Animal Stories - Aquarium Tropical Fish


Animal-World info on Tiretrack Eel
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laure - 2012-09-29
I've had my tiretrack eel for a few months now and I noticed he/she is getting meaner to my other fish. It used to be a super sweet fish but it's just gotten totally agressive. Even when I changed out my tank it was attempting to gnaw on me even though I didn't feel it. It was just very strange. I've started calling him/her my little convict because he/she is just turning into a dreadful jerk. any suggestions?

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  • Clarice Brough - 2012-09-30
    They do eat small fish naturally, and some can get grumpier with age. But I'd start by checking the habitat as it may have to do with the tank being too small and/or not enough hiding places.
  • Lauren - 2012-12-31
    he lives in an 80gal tank with a pacu, angelfish, ghost knifefish, shovelnose cat. hes claimed this big cave all to himself even though hes still semi small. he hasnt reached his full length not by a long shot. idk whats wrong with him but hes made himself clear about his cave, the other fish let him eat first, and hes happy most of the time. i just dont know why he can have such a mean streak. the other fish dont bother him. he really likes to go after the pacu but i think thats because hes shiney. my eel loves shiney things. i had this silver ring on once when i was feeding them and i learned my lesson haha. he almost went ape crazy trying to get to it so i keep it in the aquarium now cuz he liked it so much, but i just dont know whats been gettin into him with his attitude. :/
  • mike - 2014-10-02
    Some fish are more naturally aggressive than their peers. Your fish could just have that aggressive personality. Or it could be a gender/dominance issue. (I've seen this with a buddies cichlid) some times if there are too many of one gender in one tank it may cause a dominance issue, or could be territorial, feeling threatened by habbits of your other fish. Is your tank thin and tall? Or broad and flat? A large tank doesn't always mean a big enough habitat. A 120 gallon tank can be only as much space as a 60 gallon for eels if its too tall.(as eels are bottom fish, they need broader, flatter tanks where other fish need swimming room eels need tank bottom.
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Animal-World info on Chinese Hillstream Loach
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Matt - 2009-10-12
I just purchase a Chinese Hillstream Loach from an unfamilier pet shop I had never been too. They are selling them under the name "Stingray Pleco". Very cool little fish. After this read I'll go back and get it some friends.
Thanks for all the helpful information.

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  • kevin - 2010-02-19
    Yeah theres a LFS near my house that named them "stone sucker" might buy them :)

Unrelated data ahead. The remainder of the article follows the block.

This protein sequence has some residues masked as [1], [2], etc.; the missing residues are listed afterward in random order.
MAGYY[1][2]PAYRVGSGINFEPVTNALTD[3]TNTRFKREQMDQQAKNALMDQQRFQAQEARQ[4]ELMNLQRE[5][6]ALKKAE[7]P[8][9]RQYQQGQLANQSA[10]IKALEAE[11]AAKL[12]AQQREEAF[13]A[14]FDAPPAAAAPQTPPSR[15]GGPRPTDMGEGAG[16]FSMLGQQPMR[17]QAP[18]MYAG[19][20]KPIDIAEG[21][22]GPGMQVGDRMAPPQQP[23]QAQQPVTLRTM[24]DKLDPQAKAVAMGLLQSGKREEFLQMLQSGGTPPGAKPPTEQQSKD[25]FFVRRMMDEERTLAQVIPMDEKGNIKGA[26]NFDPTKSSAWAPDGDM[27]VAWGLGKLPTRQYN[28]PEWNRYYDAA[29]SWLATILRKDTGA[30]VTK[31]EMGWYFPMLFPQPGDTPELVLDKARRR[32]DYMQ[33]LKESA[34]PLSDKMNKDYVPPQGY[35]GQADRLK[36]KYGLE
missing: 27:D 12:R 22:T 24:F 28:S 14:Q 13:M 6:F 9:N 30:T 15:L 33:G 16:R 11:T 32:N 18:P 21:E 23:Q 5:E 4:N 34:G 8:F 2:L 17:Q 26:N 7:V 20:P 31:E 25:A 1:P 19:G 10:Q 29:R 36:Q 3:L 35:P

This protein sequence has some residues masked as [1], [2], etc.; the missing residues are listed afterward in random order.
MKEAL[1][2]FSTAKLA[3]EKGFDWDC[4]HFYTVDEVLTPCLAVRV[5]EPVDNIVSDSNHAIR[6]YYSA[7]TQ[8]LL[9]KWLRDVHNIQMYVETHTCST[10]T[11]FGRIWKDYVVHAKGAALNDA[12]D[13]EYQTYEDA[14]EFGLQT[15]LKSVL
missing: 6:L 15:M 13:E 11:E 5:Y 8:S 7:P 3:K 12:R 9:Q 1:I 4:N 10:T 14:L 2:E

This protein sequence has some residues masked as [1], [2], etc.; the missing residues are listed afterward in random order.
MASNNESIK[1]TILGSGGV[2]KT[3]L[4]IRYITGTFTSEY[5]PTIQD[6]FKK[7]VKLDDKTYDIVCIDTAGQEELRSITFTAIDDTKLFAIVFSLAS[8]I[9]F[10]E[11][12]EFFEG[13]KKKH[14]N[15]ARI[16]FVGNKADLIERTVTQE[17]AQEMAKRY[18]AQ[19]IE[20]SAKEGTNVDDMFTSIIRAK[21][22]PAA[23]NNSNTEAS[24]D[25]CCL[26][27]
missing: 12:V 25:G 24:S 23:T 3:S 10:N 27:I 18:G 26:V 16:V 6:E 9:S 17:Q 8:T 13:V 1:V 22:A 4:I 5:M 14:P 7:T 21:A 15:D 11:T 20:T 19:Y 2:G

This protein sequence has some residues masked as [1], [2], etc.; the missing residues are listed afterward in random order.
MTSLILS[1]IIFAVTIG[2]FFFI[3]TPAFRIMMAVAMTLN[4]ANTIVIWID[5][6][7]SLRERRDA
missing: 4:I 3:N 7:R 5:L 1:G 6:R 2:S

• Aresh bhola - 2014-10-01
    Hi my name is aresh and im from stanger I got a weather loach and one pleco algea eater .my algae eater is doing great and i got it in january this year but my weather loach is much older and is 7cm long but for a couple of days i have been looking for him all around the tank and i cannot see him.i even looked under the rocks but still no sign of him .. So if any one can please tell me what to do to find my loach it will be much appriciated
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Animal-World info on Ocellated Spiny Eel
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anonymous - 2011-03-09
When I was living in san jose in a pet store I saw some very strange fish they were black with a dark brown/dark dusty gray undertone they had no scales they were very smooth and slick-looking they looked almost like seahorses with no bumps that had been uncurled and stretched except they looked slimy like eels they had a long fin running down their back and seahorse snouts they were swimming through the pipes between the tanks but one of them stopped, lifted its head out of the water, and looked at me. I was a little ways behind it so it literally lifted its head and some of its neck out of the water, twisted its neck like a human would, and looked at me and its eyes looked way too intelligent to be a fish's eyes and they didn't seem to care if the water was warm or cold because they went between a tropical tank and a goldfish tank if someone knows what these are please leave an answering comment.

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  • Another Anonymous Guy - 2014-10-01
    it depends on what type of fish they were. Instead of goldfish it might of been a red devil. They look a lot like goldfish but they are not. The fish you saw was still probably a spiny eel because its snout that you described sounded a lot like the snout of a spiny eel.